Brokerages take a first-half beating

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Brokerages take a first-half beating

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The net income of brokerage companies operating in Korea fell more than 60 percent in the first half of their fiscal years as uncertainties such as the possible tapering of the U.S. Federal Reserve’s bond-buying program have driven out retail investors while the growing bond yields have been eating into profits.

The loss of profit has grown even as brokerages increased cost-cutting measures.

According to the Financial Supervisory Service, the net income of 62 brokerage firms amounted to 251.6 billion won ($234.7 million) from April through September. This is a 62.6 percent drop from the same period last year. The fiscal year for brokerage firms starts April 1 and ends March 30.

Brokerage houses’ profitability compared to the same period last year fell sharply. The return on equity (ROE) in the April-September period last year was 1.6 percent. This year, it was 0.6 percent.

As a result, 26 companies reported net losses of 192.1 billion won combined, and 36 companies posted net profits of 443.7 billion won.

Last year, brokerage firms’ net profit was slashed nearly in half to 1.2 trillion won from 2.2 trillion won in 2011, with 15 companies reporting a combined 290.7 billion won net loss. This was the worst performance since 2008. The fiscal crisis in Europe and the sluggish global economy were the biggest contributors.

The situation in the first half didn’t improve much. The stock market started the year above 2,000, but since then it has been moving between 1,700 and 1,900, with occasional closes above 2,000. It was only last month that the benchmark Kospi climbed above 2,000 and remained there for 22 days thanks to a buying spree by foreign investors that lasted more than 40 consecutive days. Last week, the market once again fell below 2,000 as foreign investors started dumping shares.

Many Korean securities firms have undergone corporate restructuring as their profits dwindled.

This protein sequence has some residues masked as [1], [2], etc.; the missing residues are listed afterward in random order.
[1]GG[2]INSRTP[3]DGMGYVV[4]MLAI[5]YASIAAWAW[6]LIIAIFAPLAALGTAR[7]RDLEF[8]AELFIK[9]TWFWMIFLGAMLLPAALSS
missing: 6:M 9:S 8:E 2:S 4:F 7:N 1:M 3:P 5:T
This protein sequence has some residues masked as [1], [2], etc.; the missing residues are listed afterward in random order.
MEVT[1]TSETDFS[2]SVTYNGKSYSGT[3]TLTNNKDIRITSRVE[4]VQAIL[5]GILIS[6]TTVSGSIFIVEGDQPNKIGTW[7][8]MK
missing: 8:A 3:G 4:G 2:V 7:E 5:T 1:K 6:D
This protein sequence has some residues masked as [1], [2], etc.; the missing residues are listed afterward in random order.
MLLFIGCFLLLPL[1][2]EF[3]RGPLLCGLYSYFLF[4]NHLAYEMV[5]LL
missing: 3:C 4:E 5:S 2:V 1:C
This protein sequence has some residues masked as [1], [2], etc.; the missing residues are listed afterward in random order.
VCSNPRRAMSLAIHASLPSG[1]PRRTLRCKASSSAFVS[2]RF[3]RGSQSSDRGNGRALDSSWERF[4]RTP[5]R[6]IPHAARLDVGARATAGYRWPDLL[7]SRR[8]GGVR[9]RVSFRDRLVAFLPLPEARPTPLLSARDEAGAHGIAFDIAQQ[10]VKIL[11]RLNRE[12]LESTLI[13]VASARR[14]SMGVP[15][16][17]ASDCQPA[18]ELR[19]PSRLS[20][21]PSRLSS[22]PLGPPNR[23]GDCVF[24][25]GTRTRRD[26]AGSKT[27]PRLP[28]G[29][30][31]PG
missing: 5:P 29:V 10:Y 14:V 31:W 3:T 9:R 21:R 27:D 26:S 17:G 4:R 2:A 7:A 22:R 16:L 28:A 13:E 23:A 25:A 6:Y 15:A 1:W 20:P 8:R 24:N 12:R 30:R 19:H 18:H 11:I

Korean securities firms have cut almost 2,000 jobs and closed more than 10 percent of their branches as individuals pulled money from the stock market for the fifth straight year.

The total number of people working at the 62 brokerage firms as of the end of September was 41,223. This is a drop from the 43,091 last year. In addition, the number of branches has fallen from 1,695 to 1,509 during the same period.

According to the FSS, due to the cutbacks on employees and branches, the 62 brokerage firms were able to reduce management costs by 6.3 percent, or 253.6 billion won, compared to the same period last year.

Despite the securities companies’ efforts, profit from bond management has dropped as yields continued to grow.

The yield on a three-year maturity Treasury that was 2.85 percent at the end of 2012 rose to 2.9 percent as of September.

As a result, the profit from bond management has fallen 26.4 percent, or 634.4 billion won less than the same period last year.

Meanwhile, trading has declined even as stocks advanced. The 100-day average value of shares changing hands on the Korean bourse dropped to about 4 trillion won on Nov. 8, within 0.5 percent of the lowest level since June 2007.

Individual investors, who account for about half of equity trading, have pulled a net 4.3 trillion won from stocks this year as the highest rental costs since at least 1986 and growing household debt curbed discretionary spending.